10 rounds for time:
10 Kb Swing
From Paleo Model
Why White Rice is Healthier than Brown Rice
“Swings and roundabouts” is a cracking British term used by David Brent
to illustrate that our life’s paths rarely consist of a straight line: there are obstacles, turns and deviations along the way.
The same goes for our diet and nutrition pathways. What may seem perfectly healthy today could turn out to be a dietary devil in years to come, and vice versa.
In 1984 the Times came out with this story vilifying saturated fat:
We were warned that eating too much saturated fat would almost certainly lead to heart disease and urged to comply with the recommendation of cutting saturated fat to the paltry amount of less than seven percent of calories – basically a couple of slices of cheese.
30 years later we see a complete about-face:
Now it seems saturated fat is relatively benign or even healthy when it comes from whole food sources and that we should eat more butter!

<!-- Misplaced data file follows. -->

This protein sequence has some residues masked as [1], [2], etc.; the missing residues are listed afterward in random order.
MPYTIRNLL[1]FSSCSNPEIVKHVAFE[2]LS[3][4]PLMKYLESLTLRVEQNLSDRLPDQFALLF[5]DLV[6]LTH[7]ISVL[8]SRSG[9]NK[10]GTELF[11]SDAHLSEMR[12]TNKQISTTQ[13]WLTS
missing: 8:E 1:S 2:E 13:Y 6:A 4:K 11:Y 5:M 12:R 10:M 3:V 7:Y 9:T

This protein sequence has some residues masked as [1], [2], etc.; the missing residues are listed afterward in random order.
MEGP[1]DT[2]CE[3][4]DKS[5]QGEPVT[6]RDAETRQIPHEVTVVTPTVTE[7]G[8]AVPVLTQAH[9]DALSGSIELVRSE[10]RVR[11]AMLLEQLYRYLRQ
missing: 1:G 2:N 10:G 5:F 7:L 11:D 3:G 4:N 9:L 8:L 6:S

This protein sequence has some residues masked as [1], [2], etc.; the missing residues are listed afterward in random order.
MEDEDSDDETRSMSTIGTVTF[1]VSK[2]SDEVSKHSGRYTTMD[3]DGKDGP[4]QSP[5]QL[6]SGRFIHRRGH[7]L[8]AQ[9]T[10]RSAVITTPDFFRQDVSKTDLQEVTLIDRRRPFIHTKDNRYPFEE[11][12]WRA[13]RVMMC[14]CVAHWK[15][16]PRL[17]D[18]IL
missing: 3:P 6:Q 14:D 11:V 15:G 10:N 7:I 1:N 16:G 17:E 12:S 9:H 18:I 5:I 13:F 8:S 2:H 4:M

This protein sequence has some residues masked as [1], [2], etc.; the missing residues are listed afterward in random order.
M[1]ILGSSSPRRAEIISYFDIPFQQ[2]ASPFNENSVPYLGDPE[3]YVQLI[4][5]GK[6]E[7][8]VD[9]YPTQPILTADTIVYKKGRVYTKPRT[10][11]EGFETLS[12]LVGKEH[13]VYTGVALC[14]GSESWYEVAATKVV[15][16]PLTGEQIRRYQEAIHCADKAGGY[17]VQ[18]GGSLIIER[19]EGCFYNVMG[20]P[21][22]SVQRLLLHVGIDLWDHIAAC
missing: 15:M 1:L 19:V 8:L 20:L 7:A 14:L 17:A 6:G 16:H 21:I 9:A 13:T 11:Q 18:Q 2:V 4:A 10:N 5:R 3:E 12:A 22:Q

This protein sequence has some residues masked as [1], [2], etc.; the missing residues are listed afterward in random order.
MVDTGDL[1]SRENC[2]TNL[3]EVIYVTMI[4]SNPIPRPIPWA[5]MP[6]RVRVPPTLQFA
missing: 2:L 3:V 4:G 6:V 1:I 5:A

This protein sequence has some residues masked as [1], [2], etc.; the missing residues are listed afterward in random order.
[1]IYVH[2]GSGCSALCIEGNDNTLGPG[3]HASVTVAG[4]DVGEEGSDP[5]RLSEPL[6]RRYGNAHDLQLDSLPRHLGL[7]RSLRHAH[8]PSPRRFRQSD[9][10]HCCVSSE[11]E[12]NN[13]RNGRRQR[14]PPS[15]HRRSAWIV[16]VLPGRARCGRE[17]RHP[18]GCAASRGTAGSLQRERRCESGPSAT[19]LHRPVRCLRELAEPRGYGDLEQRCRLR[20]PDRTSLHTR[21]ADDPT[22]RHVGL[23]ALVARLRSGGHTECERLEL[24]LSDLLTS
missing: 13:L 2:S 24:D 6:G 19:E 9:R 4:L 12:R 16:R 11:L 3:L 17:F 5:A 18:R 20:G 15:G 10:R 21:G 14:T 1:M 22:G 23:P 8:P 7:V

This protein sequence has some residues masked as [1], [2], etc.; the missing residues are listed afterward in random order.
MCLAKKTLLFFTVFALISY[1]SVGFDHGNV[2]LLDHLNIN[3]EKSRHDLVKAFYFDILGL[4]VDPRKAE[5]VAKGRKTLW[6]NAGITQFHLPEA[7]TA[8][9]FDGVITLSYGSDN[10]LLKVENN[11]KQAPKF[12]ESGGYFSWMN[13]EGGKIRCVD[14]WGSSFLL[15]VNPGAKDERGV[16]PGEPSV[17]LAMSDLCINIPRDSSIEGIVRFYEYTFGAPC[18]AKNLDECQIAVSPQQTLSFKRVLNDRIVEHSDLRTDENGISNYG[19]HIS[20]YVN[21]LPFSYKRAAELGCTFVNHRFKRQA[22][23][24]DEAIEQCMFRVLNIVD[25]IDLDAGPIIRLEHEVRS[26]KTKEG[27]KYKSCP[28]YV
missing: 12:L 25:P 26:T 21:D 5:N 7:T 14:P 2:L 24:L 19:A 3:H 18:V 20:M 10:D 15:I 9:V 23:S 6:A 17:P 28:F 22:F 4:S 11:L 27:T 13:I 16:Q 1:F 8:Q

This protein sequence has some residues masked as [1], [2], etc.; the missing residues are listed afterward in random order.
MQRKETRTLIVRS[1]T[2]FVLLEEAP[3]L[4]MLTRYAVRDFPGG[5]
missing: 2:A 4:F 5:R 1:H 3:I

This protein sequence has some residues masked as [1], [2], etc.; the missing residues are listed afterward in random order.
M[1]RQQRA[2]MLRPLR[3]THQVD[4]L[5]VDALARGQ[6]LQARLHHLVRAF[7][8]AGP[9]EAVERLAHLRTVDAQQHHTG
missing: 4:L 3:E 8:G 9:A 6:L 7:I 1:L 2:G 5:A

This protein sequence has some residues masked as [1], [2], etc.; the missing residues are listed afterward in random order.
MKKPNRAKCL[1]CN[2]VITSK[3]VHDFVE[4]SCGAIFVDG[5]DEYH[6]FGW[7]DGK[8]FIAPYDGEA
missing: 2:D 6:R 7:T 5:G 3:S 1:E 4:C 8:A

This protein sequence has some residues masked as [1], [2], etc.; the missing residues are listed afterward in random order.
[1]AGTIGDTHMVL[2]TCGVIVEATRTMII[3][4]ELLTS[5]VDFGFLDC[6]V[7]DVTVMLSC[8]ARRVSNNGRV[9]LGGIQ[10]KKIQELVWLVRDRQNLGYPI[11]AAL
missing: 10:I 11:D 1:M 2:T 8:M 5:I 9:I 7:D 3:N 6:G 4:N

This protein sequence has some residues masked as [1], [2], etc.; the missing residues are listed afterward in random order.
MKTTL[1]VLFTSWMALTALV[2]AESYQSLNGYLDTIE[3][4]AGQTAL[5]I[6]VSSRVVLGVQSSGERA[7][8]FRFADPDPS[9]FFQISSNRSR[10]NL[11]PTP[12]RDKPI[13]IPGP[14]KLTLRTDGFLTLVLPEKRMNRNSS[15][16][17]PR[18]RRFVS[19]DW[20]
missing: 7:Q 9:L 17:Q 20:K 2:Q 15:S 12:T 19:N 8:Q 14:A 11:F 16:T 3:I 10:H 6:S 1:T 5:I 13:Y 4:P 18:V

The point is that nutrition research is some of the most biased and misleading of all the sciences.
To make matters worse the media has a tendency to pick up this (bad) science – that they don’t understand – and spit out sensationalized news stories such as “Eating Red Meat Worse than Smoking a Pack a Day”.
You no doubt stumble across these articles
on a monthly basis. For the most part you should ignore them.
Unfortunately the lay public and even General Practitioners know very little about nutrition and are therefore susceptible to propagate “health wisdom” written by industry-funded researchers, advertisers and lobbyists for the profitable industrial food companies.